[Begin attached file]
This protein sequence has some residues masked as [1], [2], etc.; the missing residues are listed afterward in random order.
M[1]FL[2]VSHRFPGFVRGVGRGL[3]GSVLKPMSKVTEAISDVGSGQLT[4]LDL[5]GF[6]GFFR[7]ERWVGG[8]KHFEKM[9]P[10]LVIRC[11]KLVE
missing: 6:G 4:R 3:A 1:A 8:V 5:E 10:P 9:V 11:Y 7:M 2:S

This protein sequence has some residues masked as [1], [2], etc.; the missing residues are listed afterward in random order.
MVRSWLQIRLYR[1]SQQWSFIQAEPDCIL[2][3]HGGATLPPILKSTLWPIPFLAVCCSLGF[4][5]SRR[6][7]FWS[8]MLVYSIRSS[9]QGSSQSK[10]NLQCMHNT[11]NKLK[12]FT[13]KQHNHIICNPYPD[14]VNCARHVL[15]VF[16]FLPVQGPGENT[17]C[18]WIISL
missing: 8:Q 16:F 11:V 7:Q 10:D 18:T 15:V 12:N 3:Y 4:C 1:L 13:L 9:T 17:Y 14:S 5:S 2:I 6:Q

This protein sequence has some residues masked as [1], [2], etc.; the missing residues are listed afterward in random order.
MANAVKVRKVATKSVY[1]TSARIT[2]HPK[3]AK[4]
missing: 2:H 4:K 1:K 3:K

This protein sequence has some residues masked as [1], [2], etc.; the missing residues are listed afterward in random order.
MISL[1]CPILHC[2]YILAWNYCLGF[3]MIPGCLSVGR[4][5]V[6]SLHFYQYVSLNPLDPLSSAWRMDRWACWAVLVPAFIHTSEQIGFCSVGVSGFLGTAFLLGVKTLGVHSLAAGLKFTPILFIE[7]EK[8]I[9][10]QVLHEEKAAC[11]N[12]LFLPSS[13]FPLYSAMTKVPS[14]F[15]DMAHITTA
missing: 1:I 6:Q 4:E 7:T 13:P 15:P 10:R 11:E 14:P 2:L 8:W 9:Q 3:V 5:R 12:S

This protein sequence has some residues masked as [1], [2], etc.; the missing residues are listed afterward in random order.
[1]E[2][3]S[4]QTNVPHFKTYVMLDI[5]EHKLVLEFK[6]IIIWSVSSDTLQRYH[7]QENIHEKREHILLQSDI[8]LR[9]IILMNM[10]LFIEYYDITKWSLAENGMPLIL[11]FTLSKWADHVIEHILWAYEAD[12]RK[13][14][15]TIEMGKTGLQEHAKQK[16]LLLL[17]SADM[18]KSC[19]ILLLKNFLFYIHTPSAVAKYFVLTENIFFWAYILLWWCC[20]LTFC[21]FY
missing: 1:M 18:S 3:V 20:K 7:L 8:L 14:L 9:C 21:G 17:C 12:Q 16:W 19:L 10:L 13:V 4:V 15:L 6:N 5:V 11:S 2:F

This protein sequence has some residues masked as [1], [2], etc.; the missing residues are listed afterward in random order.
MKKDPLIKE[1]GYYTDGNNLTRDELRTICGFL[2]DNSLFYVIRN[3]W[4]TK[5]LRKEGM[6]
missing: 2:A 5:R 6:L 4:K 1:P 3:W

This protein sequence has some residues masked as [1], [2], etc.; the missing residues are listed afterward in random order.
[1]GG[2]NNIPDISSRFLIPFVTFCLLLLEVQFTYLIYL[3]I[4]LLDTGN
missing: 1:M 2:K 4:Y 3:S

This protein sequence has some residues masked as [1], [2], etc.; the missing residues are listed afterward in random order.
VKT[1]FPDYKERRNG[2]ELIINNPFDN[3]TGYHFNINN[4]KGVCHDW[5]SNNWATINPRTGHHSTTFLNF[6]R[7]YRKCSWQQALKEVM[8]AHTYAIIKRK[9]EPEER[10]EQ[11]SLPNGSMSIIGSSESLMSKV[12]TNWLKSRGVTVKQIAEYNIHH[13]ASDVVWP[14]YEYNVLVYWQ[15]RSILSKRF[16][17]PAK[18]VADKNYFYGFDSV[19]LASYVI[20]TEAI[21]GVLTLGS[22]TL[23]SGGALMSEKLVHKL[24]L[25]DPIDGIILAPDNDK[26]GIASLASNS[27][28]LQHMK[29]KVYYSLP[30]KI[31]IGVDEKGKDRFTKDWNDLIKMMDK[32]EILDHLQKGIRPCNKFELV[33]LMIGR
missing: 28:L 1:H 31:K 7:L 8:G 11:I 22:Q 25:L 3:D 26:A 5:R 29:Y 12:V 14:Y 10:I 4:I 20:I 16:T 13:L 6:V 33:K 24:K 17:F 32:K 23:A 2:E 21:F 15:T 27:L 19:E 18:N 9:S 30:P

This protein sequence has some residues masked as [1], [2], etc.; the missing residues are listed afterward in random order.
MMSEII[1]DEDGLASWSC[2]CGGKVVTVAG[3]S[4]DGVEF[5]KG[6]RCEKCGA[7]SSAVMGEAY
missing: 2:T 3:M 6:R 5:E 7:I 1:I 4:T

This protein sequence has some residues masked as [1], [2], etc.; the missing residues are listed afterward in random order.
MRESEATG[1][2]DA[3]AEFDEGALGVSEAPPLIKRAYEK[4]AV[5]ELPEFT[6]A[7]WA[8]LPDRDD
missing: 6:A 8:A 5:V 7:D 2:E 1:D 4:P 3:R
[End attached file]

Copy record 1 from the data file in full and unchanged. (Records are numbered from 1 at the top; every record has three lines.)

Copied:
This protein sequence has some residues masked as [1], [2], etc.; the missing residues are listed afterward in random order.
M[1]FL[2]VSHRFPGFVRGVGRGL[3]GSVLKPMSKVTEAISDVGSGQLT[4]LDL[5]GF[6]GFFR[7]ERWVGG[8]KHFEKM[9]P[10]LVIRC[11]KLVE
missing: 6:G 4:R 3:A 1:A 8:V 5:E 10:P 9:V 11:Y 7:M 2:S